Wednesday, July 30, 2014

Modeling, Observation and Mental Practice

Human beings learn through observation.

When I was a lad, I got hold of the book Combat Judo by Bernard Cosneck. I wanted to be able to defend myself against the bullies who tormented me. 

Most of the techniques in the book made no connection with me, but I found a couple that clicked. I studied the pictures of the rear naked strangle intently and said to myself, "I could do that." 

And, when the opportunity arose, lo and behold, I found that I could do that. My experience illustrates the effectiveness of something I've written about before: mental practice.

An email I received a few days ago from David Morris (Survive in Place and Urban Survival Guide) reminded me of the truth that mental practice can serve you well, even when you cannot practice physically. Here's a quote from that email:

When you watch someone do an activity with the intent to do it yourself, your brain will fire the same neurons that you'll fire as if you were actually doing it yourself!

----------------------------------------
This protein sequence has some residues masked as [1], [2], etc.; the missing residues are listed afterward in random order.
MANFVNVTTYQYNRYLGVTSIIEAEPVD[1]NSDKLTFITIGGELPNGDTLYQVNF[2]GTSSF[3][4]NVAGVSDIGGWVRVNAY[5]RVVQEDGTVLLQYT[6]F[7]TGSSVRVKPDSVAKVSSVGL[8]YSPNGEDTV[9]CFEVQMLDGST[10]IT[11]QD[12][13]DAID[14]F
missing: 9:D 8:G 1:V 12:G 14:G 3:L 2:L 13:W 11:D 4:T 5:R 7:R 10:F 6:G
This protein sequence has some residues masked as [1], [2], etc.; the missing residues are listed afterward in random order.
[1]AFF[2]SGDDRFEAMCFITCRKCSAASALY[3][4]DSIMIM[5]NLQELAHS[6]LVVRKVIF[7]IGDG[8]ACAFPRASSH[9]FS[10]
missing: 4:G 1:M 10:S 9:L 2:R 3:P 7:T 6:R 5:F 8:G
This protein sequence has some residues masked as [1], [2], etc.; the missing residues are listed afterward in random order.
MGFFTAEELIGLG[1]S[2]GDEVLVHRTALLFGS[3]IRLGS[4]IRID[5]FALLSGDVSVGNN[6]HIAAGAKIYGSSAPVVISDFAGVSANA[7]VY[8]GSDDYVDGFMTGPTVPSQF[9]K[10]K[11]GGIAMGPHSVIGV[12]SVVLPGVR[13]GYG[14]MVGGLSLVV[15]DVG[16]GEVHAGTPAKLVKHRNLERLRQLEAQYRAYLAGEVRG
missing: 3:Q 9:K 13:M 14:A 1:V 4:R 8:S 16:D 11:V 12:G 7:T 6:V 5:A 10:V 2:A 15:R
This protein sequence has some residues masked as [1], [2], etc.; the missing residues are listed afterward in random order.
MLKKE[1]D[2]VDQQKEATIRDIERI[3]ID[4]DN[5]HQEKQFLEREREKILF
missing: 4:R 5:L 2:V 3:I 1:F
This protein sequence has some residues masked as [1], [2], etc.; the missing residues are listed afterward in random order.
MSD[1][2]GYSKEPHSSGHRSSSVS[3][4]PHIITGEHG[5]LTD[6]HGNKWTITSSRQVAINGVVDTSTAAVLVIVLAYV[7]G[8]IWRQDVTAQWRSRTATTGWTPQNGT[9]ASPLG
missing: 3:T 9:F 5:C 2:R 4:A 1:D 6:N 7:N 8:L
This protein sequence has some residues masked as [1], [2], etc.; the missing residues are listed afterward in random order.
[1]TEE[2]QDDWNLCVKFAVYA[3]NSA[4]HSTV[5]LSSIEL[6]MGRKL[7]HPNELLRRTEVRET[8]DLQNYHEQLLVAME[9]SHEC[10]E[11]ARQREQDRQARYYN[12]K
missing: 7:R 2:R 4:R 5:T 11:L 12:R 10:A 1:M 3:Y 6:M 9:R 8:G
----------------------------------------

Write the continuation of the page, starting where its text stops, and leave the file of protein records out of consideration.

Put another way, if you watch a firearms instructor perform a drill and you watch them perform it with the intent of immediately doing the same drill and copying their form, you'll actually be developing muscle memory both while you watch and when you do it yourself.

The more you watch perfect technique and copy it, the deeper, stronger, and more ingrained the neural pathways/muscle memory will become.

This can be good, if you're modeling perfect technique, or it can be very bad, if you're modeling Sabrina from "Charlie's Angels", The Lone Ranger, or other TV/Movie representations of gun handling.

If you're just watching passively, like you do with most firearms training videos, or if there's no opportunity to immediately practice the same drill that you're watching the instructor do, you don't get this benefit.  You just get head knowledge.

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